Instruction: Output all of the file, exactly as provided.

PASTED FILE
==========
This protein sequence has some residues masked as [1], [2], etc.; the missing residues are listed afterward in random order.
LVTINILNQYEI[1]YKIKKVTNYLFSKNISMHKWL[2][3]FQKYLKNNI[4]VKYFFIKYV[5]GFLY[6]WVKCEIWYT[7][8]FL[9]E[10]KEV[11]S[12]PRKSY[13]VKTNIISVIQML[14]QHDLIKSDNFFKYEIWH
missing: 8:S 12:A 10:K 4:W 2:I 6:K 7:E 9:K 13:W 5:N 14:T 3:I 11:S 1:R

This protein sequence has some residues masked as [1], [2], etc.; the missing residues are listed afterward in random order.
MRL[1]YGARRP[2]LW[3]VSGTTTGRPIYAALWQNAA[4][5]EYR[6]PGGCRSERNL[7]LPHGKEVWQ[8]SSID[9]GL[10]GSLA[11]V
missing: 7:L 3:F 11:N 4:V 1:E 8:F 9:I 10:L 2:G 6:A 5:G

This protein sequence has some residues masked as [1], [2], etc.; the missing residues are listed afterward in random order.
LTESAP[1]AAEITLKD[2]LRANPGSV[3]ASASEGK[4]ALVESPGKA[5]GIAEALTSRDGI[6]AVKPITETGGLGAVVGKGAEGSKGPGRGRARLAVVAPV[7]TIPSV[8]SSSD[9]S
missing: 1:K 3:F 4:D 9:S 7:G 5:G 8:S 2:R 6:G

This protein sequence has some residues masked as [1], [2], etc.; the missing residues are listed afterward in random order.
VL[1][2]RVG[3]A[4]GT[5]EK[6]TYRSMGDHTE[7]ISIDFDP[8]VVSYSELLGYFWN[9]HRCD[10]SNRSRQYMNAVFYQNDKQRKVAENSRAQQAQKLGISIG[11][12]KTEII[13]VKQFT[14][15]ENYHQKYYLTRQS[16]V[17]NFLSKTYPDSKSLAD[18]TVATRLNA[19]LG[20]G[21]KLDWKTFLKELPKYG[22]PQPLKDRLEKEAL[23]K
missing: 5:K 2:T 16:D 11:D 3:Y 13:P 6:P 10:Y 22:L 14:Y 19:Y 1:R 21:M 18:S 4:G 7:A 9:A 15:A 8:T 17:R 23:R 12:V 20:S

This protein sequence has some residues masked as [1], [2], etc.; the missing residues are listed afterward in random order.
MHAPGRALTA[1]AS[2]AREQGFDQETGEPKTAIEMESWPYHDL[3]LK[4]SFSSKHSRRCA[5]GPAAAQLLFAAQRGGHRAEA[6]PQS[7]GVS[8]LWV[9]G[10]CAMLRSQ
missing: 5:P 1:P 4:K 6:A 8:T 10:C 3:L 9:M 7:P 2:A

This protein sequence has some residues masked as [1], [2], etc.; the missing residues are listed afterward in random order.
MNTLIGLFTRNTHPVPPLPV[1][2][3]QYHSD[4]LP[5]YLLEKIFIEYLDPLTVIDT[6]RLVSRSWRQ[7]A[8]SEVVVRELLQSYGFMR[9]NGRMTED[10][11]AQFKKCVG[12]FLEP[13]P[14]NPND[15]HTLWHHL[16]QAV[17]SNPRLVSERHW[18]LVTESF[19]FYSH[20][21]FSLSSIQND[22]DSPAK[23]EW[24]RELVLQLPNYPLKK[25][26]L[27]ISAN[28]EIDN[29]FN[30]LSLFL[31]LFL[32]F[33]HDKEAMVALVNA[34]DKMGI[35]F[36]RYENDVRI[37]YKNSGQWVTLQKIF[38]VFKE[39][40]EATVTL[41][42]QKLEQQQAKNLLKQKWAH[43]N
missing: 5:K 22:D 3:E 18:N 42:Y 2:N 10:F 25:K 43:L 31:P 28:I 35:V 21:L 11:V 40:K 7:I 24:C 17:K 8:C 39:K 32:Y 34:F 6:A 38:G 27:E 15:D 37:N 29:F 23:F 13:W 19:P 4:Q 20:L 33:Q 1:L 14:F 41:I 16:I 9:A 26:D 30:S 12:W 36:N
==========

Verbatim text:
This protein sequence has some residues masked as [1], [2], etc.; the missing residues are listed afterward in random order.
LVTINILNQYEI[1]YKIKKVTNYLFSKNISMHKWL[2][3]FQKYLKNNI[4]VKYFFIKYV[5]GFLY[6]WVKCEIWYT[7][8]FL[9]E[10]KEV[11]S[12]PRKSY[13]VKTNIISVIQML[14]QHDLIKSDNFFKYEIWH
missing: 8:S 12:A 10:K 4:W 2:I 6:K 7:E 9:K 13:W 5:N 14:T 3:I 11:S 1:R

This protein sequence has some residues masked as [1], [2], etc.; the missing residues are listed afterward in random order.
MRL[1]YGARRP[2]LW[3]VSGTTTGRPIYAALWQNAA[4][5]EYR[6]PGGCRSERNL[7]LPHGKEVWQ[8]SSID[9]GL[10]GSLA[11]V
missing: 7:L 3:F 11:N 4:V 1:E 8:F 9:I 10:L 2:G 6:A 5:G

This protein sequence has some residues masked as [1], [2], etc.; the missing residues are listed afterward in random order.
LTESAP[1]AAEITLKD[2]LRANPGSV[3]ASASEGK[4]ALVESPGKA[5]GIAEALTSRDGI[6]AVKPITETGGLGAVVGKGAEGSKGPGRGRARLAVVAPV[7]TIPSV[8]SSSD[9]S
missing: 1:K 3:F 4:D 9:S 7:G 5:G 8:S 2:R 6:G

This protein sequence has some residues masked as [1], [2], etc.; the missing residues are listed afterward in random order.
VL[1][2]RVG[3]A[4]GT[5]EK[6]TYRSMGDHTE[7]ISIDFDP[8]VVSYSELLGYFWN[9]HRCD[10]SNRSRQYMNAVFYQNDKQRKVAENSRAQQAQKLGISIG[11][12]KTEII[13]VKQFT[14][15]ENYHQKYYLTRQS[16]V[17]NFLSKTYPDSKSLAD[18]TVATRLNA[19]LG[20]G[21]KLDWKTFLKELPKYG[22]PQPLKDRLEKEAL[23]K
missing: 5:K 2:T 16:D 11:D 3:Y 13:P 6:P 10:Y 22:L 14:Y 19:Y 1:R 21:M 18:S 4:G 7:A 9:A 15:A 8:T 17:R 23:R 12:V 20:S

This protein sequence has some residues masked as [1], [2], etc.; the missing residues are listed afterward in random order.
MHAPGRALTA[1]AS[2]AREQGFDQETGEPKTAIEMESWPYHDL[3]LK[4]SFSSKHSRRCA[5]GPAAAQLLFAAQRGGHRAEA[6]PQS[7]GVS[8]LWV[9]G[10]CAMLRSQ
missing: 5:P 1:P 4:K 6:A 8:T 10:C 3:L 9:M 7:P 2:A

This protein sequence has some residues masked as [1], [2], etc.; the missing residues are listed afterward in random order.
MNTLIGLFTRNTHPVPPLPV[1][2][3]QYHSD[4]LP[5]YLLEKIFIEYLDPLTVIDT[6]RLVSRSWRQ[7]A[8]SEVVVRELLQSYGFMR[9]NGRMTED[10][11]AQFKKCVG[12]FLEP[13]P[14]NPND[15]HTLWHHL[16]QAV[17]SNPRLVSERHW[18]LVTESF[19]FYSH[20][21]FSLSSIQND[22]DSPAK[23]EW[24]RELVLQLPNYPLKK[25][26]L[27]ISAN[28]EIDN[29]FN[30]LSLFL[31]LFL[32]F[33]HDKEAMVALVNA[34]DKMGI[35]F[36]RYENDVRI[37]YKNSGQWVTLQKIF[38]VFKE[39][40]EATVTL[41][42]QKLEQQQAKNLLKQKWAH[43]N
missing: 5:K 22:D 3:E 18:N 42:Y 2:N 10:F 25:K 43:L 31:P 28:I 35:V 21:L 11:V 40:K 7:I 24:C 17:K 8:C 39:K 32:Y 34:F 6:A 38:G 27:E 15:D 37:N 29:F 23:F 13:W 19:P 4:Q 20:L 33:Q 1:L 14:F 41:I 16:I 9:A 26:D 30:S 12:W 36:N